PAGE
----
• FIG. 13 is a layered cross section of concealment pocket 600 according to at least one embodiment of the present invention. Outer panel 602 and inner panel 604 are joined forming concealment pocket 600. Spacer pad 606 is attached to the exterior side of inner panel 604 and is covered by inner cloth panel 608. In this embodiment, spacer pad 606 provides a cushion for concealment pocket 600, particularly when storing a weapon or other device. Inner cloth panel 608 provides a smooth surface against the leg of the wearer to reduce friction and improve comfort, particularly when the wearer is in motion.
  • FIG. 14 is a front view of a pair of pants 1000 according to at least one embodiment of the present invention. Concealment pocket 1002 is shown with pocket opening 1004 for insertion of a weapon. WCS 1006 is shown at the lower portion of concealment pocket 1002 for selectively engaging a weapon inserted within. On the opposite side of pants 1000 is swing pocket 1008.
  • FIG. 15 is a rear view of a pair of pants 1100 according to at least one embodiment of the present invention. Concealment pocket 1102 is shown with pocket opening 1104 for insertion of a weapon. WCS 1106 is shown at the lower portion of concealment pocket 1102 for selectively engaging a weapon inserted within. On the opposite side of pants 1100 is swing pocket 1108.
  • In one embodiment, where the garment of the present invention is a pair of pants, the pants are assembled as follows. Each pant leg is comprised of a front and rear mating shell. The shells are cut from fabric, such as cotton or denim, to a particular size based on the size of pants that are to be produced. After the shell sets are cut for each leg, the sets are placed next to each other on sewing equipment. The front and rear shells for each leg, consisting of right rear shell, right front shell, left front shell, and left rear shell are then joined together at their respective inseams. At the top of the inseam lies the pants crotch, where the zipper and its shell are attached to the left and right front shells (which were joined at the inseam). At this point in the pants assembly, the left and right front shells are joined at the inseam but not at the side or outseam. The next step is to bring the front pocket(s) to the pant shells for capturing by stitching between each front and rear shell. The front and rear shells for each pant leg are joined, including the front pocket(s), which are also joined to the pocket openings located at the top of each front shell.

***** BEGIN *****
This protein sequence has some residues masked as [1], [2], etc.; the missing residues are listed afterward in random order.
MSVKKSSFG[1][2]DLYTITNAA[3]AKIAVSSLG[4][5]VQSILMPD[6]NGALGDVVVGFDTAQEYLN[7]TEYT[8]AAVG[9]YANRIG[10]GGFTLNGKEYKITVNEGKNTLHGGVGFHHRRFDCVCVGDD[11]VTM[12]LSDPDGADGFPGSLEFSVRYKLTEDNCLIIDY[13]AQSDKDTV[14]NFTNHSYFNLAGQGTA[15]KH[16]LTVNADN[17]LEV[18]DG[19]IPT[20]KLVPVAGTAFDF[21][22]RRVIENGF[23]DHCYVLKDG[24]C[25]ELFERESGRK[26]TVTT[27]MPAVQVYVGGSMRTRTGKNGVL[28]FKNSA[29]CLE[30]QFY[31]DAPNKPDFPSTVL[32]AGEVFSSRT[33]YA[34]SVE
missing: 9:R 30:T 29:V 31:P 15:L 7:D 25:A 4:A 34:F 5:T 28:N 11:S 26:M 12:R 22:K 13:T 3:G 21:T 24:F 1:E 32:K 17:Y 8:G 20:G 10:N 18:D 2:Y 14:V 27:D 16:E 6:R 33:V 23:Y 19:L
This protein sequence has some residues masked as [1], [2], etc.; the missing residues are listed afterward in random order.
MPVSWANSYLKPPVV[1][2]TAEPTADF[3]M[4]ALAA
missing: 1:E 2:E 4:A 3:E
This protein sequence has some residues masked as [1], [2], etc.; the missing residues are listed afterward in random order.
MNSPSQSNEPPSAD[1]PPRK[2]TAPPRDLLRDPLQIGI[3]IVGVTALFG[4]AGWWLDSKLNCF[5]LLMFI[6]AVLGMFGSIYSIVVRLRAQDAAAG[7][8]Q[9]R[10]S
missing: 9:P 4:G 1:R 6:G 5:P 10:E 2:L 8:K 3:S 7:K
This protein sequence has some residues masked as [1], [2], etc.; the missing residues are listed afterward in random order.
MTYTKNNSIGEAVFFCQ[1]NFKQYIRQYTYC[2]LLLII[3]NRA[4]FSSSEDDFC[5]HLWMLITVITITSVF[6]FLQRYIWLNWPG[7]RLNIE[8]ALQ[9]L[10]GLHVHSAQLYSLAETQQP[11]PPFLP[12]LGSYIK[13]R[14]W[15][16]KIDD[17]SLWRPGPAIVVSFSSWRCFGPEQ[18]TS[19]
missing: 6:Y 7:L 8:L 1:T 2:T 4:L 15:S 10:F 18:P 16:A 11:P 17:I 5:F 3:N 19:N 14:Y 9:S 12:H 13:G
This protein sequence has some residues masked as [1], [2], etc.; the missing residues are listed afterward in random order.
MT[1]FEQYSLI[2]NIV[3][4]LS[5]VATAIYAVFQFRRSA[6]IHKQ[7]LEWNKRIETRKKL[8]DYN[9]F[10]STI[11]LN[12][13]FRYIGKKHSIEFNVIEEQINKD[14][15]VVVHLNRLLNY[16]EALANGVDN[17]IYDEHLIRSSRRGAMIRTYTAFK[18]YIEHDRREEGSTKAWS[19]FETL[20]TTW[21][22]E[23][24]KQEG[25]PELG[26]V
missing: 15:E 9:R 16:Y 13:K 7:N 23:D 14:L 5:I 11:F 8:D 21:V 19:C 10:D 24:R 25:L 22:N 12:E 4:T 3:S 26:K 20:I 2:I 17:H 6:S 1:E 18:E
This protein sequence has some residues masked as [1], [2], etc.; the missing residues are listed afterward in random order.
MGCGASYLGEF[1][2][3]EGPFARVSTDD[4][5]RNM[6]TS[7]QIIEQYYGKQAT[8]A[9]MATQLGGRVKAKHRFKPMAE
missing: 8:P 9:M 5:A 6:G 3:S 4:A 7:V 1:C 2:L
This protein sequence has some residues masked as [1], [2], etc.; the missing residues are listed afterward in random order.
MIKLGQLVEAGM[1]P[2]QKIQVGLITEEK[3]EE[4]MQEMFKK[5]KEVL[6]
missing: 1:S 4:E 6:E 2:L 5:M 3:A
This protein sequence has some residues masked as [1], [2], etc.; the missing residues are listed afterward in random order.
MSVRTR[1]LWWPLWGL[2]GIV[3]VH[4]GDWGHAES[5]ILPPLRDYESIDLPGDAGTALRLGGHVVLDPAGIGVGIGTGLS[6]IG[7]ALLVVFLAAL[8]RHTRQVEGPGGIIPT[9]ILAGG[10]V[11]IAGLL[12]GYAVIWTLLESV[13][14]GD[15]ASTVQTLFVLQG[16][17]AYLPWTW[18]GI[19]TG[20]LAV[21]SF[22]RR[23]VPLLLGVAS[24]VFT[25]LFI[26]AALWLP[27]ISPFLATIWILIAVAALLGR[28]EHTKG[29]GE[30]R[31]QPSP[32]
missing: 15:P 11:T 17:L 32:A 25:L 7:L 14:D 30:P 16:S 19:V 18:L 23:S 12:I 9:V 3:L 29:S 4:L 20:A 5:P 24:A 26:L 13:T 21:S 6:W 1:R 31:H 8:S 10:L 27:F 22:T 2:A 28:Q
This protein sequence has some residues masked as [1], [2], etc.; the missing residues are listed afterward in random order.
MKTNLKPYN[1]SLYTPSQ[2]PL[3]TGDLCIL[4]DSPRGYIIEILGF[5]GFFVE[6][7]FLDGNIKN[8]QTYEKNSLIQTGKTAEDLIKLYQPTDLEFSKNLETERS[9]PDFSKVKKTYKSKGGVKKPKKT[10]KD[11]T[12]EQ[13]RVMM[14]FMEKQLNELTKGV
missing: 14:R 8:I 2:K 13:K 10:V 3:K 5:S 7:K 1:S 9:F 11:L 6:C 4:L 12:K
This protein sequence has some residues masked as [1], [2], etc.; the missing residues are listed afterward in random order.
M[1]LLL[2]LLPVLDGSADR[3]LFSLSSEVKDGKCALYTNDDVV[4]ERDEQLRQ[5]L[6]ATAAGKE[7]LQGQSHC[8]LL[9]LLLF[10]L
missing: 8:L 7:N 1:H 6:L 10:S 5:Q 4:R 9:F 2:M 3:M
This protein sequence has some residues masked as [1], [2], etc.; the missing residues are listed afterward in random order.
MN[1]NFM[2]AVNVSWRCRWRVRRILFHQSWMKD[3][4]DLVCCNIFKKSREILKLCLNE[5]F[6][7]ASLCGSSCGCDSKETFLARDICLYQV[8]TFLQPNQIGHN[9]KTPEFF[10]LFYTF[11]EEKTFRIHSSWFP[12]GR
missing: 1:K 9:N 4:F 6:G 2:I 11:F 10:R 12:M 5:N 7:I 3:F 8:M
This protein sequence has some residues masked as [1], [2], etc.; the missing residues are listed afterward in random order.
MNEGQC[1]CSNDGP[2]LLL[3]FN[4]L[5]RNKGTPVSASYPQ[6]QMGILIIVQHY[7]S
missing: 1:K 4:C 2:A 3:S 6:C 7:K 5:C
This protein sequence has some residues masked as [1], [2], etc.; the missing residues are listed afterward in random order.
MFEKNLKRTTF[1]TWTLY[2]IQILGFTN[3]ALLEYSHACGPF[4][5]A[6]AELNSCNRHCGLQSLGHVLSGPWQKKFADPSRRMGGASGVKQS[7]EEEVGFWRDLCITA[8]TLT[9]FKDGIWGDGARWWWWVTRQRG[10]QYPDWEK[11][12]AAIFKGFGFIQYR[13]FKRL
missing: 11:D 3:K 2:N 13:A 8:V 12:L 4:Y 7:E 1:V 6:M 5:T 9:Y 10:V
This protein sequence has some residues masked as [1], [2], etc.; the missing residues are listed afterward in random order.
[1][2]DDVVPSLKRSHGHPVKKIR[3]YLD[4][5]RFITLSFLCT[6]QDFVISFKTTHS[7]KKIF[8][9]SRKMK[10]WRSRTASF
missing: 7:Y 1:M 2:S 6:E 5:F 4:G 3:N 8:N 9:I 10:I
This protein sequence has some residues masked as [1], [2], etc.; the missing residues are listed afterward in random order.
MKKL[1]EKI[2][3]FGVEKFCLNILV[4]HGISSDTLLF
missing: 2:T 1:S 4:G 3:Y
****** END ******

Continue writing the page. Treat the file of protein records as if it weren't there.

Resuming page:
• The cargo pockets are next attached to the pant legs, if desired. The cargo pockets may include a number of pleats for increasing the pocket carrying capacity. The cargo pockets are constructed of the pant shell fabric or dissimilar fabric and may include various types of interfacing, which provides internal support for the cargo pocket. The cargo pocket may be secured by at least one button, snap or hook-and-loop fastener, or other such fastener with or without a pocket flap as appropriate. The placement of the cargo pockets on the pants may vary. One embodiment locates the cargo pockets on the legs over the front pockets, particularly the right front concealment pocket, in order to provide additional obscuration in that area, improving the pants' discreteness in disguising a weapon contained within the concealment pocket. Another embodiment locates the cargo pockets over the front pockets and over laying the side or outseam. The cargo pockets in this location also help disguise the presence of a weapon in the front concealment pocket. In this embodiment, the cargo pockets straddling the side seam provide additional reinforcement for the front pockets by distributing the load between the front and rear pant leg shells and the side seam.
  • The final item added to the pair of pants is the waistband and the belt loops. The waistband is jointed to the tops of the pant legs and the front pockets, as well as the zipper panel. The waistband includes a lower panel which connected to the side seams and rear sides of the front pockets, and may include rear pockets if desired. These pockets may be of a variety of forms, such as a bound pocket, patch pocket, or flap pocket. These pockets may include internal divisions for separating the items placed within. The rear pockets may include a sew-in interfacing for reinforcement. In some embodiments, the rear pockets may be configured to accept unique items, such as ammunition magazines, tools, or other appropriate items.
  • Throughout this application, author and year and patents by number reference various publications, including United States patents. Full citations for the publications are listed below. The disclosures of these publications and patents in their entireties are hereby incorporated by reference into this application in order to more fully describe the state of the art to which this invention pertains.